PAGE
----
Colombia’s Minister of Trade, Industry and Tourism Sergio Diaz-Granados announced Thursday that Venezuela will repay $336.2 million of the debt it owes Colombia, reports Dinero.
Diaz-Granados said $193.1 million will be paid for regular exports, $75.5 million will be paid under the Convention of Reciprocal Payments, and $67.6 million will go to Colombian airlines. Venezuelan importers have also sent documents to Colombian companies certifying $149.2 million in debt, the first step in the process of paying back the funds. The $336.2 million being paid plus the $149.2 to be authorized make up a sum of $485.5 million, just over half the total debt Venezuela owes Colombia.
Businesses in the coastal region of Colombia said they feel as if they are being “left until last” in the repayment of the debts, but companies in Cartagena, Barranquilla and Monteria register lower debts than companies in Bogota, Medellin, and Cali. Companies in Bogota are owned the most money, $274 million, followed by Medellin with $171 and Cali with $136.
The minister said the payment of the debts are important part of trade integration and a productive relationship between the two neighboring countries.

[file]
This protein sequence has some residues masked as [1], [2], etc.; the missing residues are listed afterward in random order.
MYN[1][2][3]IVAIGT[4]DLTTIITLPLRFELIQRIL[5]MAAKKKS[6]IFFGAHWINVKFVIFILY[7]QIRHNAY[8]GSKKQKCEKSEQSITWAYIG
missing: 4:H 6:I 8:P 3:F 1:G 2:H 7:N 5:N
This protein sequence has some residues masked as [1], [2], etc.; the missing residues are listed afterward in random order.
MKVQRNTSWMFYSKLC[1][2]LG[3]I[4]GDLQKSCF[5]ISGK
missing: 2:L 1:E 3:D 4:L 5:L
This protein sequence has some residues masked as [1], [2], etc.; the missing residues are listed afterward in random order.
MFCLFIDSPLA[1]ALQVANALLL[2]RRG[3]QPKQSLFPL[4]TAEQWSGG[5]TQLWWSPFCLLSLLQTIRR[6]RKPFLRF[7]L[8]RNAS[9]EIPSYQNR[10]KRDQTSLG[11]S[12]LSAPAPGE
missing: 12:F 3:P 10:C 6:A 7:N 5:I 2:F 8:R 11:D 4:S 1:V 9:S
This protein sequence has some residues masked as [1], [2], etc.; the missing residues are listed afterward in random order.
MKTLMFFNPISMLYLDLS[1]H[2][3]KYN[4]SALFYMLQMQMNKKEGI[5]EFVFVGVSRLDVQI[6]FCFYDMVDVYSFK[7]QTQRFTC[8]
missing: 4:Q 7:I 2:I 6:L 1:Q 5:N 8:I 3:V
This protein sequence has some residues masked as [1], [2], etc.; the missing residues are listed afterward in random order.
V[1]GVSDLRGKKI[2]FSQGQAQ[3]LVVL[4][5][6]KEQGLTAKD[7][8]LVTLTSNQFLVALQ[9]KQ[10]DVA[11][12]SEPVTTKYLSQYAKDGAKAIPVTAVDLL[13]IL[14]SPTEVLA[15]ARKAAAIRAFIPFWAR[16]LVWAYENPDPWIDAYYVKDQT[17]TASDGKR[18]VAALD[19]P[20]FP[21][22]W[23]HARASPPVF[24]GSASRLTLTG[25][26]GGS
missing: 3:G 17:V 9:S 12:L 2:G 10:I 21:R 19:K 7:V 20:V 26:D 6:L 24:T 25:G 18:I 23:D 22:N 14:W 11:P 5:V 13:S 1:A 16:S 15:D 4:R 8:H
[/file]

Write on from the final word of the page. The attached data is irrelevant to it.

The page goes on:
Regional director for Colombia’s export guild Analdex in the Atlantic, Luis Eduardo Blanco, said the payments have been too slow.
“More than anything it is the portfolio in the sectors of agribusiness and textiles. And that hurts trade, employment and the life of these companies,” Blanco said. He added that most of the debts have been paid in the airline sector, leaving food, textiles and apparel without their share of the money.
Venezuela froze debt payment after clashes between President Hugo Chavez and his then-Colombian counterpart Alvaro Uribe. Following attempts to normalize relations under the administration of Juan Manuel Santos, the socialist country vowed to repay the debt. After the re-establishment of ties, Venezuela announced that it would begin repaying the $800 million debt it owes to Colombia. Venezuela made the first payment of $70 million to the Colombian airlines Avianca and Aires.